Be that as it may, the good news is that the museum, which closed yesterday for the duration of the redevelopment, now has both sets.
So posterity is the winner. email@example.com
WITH one year to go until the start of the Athens Olympics, Australian fans can now apply for tickets for all sports.
The ticket brochure is available from Sydney-based company Sportsworld Pacific.
"We have been delighted by the level of initial interest in travelling to Athens and are confident, thanks to our guaranteed ticket allocation, we will be able to meet most people's requests for specific tickets," Sportsworld general manager Anne Meacham said.
Australia's golden girl
delighted to get a bronze
Betty Cuthbert shows her delight with the statue of her in full flight and with mouth agape. picture: michael rayner Games in 2006.
Four-time Australian Olympic gold medallist Betty Cuthbert wept yesterday as a statue depicting her in full flight was unveiled outside the MCG.
The 2.75-metre bronze work by sculptor Louis Laumen shows her in full stride in her 1956 Melbourne Olympics victory in the 100 metres.
Ms Cuthbert, 65, flew from her home outside Perth for the ceremony. "I think (the honour) is absolutely marvellous," she said. "It's exactly like I was ... I always ran with my mouth wide open."
Australia's Golden Girl won three gold medals in Melbourne and staged a remarkable comeback eight years later, winning at the 1964 Tokyo Olympics.
Her medals reside in the MCG's Australian Gallery of Sport and Olympic Museum.
Now suffering multiple sclerosis and confined to a wheelchair, Ms Cuthbert is well known as a campaigner for funding and education on the debilitating illness.
The ceremony was attended by members of the Australian Olympic Committee and Premier Steve Bracks.
Veteran Australian Olympic official Judy Patching, who fired the starting gun for Ms Cuth-bert's three Melbourne events, described his close friend as "a great athlete, but modest to the point of being humble, and she's proven to be an even greater person".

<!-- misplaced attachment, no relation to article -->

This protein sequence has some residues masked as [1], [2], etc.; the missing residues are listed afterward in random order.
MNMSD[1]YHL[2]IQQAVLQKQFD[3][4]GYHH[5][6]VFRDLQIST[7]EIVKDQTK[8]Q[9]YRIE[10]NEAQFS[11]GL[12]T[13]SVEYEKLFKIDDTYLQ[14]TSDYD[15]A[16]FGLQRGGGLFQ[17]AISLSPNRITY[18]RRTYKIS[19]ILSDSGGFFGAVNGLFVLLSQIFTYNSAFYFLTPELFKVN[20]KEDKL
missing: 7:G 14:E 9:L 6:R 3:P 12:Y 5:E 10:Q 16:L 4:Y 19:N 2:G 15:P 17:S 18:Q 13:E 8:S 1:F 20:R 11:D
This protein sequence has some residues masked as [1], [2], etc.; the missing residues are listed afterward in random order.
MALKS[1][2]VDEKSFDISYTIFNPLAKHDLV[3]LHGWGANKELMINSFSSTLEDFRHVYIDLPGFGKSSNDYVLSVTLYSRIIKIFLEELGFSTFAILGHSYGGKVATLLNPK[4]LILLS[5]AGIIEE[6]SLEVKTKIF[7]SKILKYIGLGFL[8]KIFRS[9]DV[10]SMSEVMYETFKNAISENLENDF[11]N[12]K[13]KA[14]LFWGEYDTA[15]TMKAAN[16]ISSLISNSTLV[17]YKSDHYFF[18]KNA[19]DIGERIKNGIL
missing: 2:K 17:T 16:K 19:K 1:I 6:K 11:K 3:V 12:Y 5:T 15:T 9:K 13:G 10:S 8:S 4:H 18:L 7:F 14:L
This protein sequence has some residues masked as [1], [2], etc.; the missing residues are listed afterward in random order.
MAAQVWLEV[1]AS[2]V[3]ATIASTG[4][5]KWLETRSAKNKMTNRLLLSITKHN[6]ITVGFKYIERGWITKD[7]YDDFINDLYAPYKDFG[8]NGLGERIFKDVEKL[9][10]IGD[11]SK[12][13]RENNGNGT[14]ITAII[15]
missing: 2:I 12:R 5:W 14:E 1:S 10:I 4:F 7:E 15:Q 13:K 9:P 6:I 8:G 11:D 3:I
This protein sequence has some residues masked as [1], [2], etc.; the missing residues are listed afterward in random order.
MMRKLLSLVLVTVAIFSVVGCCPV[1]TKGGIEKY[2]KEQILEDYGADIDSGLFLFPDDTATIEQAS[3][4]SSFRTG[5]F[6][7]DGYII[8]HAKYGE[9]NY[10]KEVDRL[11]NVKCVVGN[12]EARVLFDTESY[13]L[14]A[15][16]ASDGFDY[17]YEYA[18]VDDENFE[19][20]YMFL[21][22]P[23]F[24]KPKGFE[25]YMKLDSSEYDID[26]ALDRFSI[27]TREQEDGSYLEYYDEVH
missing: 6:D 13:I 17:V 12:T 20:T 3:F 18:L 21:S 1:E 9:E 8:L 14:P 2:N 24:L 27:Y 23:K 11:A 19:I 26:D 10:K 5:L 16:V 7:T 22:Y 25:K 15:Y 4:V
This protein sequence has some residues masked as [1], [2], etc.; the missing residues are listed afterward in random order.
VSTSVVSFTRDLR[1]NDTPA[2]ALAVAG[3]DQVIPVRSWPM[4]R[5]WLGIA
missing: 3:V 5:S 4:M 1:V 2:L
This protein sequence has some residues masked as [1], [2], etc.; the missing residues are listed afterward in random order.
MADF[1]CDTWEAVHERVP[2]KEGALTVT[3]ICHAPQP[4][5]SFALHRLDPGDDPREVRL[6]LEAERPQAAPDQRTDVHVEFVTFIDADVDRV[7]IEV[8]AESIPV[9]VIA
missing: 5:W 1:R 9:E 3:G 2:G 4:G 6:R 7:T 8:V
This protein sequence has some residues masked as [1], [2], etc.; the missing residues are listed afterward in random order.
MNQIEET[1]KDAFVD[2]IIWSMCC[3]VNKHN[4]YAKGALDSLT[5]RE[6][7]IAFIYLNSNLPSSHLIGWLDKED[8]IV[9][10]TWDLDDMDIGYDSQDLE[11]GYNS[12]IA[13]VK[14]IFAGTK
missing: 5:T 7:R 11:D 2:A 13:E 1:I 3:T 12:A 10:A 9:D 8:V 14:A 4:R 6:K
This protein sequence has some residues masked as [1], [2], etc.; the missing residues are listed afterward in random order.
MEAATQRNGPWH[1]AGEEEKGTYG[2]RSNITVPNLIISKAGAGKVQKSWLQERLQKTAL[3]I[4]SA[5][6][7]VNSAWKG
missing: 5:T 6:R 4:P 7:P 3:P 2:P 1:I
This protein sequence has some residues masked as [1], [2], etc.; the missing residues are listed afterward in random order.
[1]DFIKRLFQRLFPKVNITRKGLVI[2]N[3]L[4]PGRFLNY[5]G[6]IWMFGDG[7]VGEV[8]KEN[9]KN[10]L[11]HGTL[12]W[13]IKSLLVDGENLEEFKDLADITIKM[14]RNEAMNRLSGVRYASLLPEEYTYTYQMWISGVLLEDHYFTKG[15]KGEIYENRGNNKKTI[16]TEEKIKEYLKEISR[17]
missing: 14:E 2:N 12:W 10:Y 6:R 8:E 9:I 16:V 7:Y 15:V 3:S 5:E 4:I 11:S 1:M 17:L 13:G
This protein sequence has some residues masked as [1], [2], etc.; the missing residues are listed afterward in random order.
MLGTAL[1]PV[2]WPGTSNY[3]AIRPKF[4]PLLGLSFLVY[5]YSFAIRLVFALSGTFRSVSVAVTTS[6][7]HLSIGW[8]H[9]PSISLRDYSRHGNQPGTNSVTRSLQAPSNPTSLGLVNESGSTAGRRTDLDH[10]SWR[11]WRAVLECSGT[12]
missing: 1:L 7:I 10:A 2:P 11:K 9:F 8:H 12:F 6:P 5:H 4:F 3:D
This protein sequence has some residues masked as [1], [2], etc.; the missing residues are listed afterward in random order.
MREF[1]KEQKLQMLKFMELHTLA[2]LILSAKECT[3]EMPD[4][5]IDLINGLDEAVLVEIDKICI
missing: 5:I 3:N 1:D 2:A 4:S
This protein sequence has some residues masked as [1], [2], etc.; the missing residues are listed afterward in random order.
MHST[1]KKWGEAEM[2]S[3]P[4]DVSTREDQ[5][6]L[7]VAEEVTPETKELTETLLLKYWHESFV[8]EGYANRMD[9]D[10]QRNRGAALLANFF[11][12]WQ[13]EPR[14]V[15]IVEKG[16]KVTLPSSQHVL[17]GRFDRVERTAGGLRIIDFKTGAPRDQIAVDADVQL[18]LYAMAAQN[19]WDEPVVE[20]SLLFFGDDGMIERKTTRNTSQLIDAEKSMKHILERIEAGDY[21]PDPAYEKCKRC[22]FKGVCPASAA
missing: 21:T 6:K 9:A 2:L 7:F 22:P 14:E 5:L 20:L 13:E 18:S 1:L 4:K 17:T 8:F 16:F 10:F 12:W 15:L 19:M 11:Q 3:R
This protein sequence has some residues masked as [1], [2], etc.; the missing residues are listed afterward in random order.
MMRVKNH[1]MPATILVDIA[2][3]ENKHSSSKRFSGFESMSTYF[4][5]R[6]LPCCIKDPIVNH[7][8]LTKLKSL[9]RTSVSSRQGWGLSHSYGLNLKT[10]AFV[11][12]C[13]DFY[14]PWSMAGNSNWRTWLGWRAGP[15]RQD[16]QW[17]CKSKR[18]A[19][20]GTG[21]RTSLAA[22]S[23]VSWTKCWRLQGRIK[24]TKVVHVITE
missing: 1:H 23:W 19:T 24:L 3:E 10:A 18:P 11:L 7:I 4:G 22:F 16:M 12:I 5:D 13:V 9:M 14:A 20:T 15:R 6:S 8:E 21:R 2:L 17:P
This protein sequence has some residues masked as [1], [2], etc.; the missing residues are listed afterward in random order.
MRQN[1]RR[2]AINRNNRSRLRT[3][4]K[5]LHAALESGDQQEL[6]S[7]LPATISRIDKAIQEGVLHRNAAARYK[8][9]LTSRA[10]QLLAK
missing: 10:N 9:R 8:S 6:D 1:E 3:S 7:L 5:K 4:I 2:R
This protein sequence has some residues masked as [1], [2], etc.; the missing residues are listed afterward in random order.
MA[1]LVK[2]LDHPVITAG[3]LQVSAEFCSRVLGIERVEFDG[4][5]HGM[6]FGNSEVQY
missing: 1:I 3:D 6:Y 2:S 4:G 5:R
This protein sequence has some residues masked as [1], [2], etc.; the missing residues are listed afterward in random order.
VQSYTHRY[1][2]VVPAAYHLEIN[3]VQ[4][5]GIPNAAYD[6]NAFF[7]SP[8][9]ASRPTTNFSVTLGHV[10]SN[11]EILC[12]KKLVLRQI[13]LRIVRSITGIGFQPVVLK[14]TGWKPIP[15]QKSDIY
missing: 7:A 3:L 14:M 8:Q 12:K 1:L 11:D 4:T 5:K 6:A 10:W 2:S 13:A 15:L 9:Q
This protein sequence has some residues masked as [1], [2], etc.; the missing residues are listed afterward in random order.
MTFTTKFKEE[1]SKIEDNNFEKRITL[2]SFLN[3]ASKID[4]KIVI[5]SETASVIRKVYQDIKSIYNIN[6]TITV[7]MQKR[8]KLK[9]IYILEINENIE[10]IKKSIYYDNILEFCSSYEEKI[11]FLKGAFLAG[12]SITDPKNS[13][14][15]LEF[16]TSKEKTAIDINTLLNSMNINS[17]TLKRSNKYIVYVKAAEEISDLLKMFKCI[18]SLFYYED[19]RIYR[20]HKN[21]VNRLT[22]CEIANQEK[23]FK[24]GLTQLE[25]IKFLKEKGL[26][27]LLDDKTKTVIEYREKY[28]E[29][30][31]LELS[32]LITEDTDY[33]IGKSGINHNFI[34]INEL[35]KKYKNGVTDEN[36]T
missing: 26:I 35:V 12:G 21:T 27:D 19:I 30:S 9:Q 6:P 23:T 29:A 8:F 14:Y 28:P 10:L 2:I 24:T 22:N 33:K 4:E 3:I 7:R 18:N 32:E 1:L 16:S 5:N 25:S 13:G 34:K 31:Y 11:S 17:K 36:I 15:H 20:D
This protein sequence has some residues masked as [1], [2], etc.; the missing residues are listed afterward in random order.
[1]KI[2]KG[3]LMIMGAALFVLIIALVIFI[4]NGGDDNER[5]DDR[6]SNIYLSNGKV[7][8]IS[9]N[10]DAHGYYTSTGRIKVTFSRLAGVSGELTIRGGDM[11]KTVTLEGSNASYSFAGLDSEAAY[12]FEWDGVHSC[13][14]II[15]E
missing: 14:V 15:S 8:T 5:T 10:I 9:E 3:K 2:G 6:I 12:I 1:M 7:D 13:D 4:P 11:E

Ms Cuthbert's statue joins one of cricket legend Donald Bradman. They are the first of 10 statues of MCG sporting heroes commissioned by Tattersalls to comprise a Parade of Champions.
Statues of footballer Ron Barassi and cricketer Keith "Nugget" Miller will be unveiled in coming months, with all 10 statues due to be finished by the start of the Commonwealth Games.
"Herald-Sun" 9 / 8 / 2003Golden turns bronzed
By TANYA GILES
AUSTRALIA'S golden girl, Betty Cuthbert, sobbed as a statue honouring her achievements was unveiled at the MCG yesterday.
The bronze statue captures Cuthbert in full stride as she raced to victory in the 100m at the 1956 Melbourne Olympic Games.
"I think it's absolutely marvellous. It's exactly like I was ... running with my mouth wide open," Cuthbert said, with tears in her eyes.
Cuthbert won three of her Olympic gold medals at the MCG for the 100m, the 200m and the 100m relay. She fought off a foot injury to win her fourth gold in the inaugural 400m women's race in Toyko eight years later.
Cuthbert, 65, who lives in Perth, said she was blessed with an ability to run. "A gift to run... was given to me by God and I had to use it to the best of my ability," she said.
Cuthbert, who has battled multiple sclerosis and almost died after a brain hemorrhage last year, said she hoped her life would encourage young Australians to pursue their dreams.
"If they take on any sport, or anything they really believe in, stick to it, no matter what happens, because you do get setbacks. Stick to it and it will happen for you," she said.
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Golden girl: Betty Cuthbert yesterday. Picture: BILL McAULEY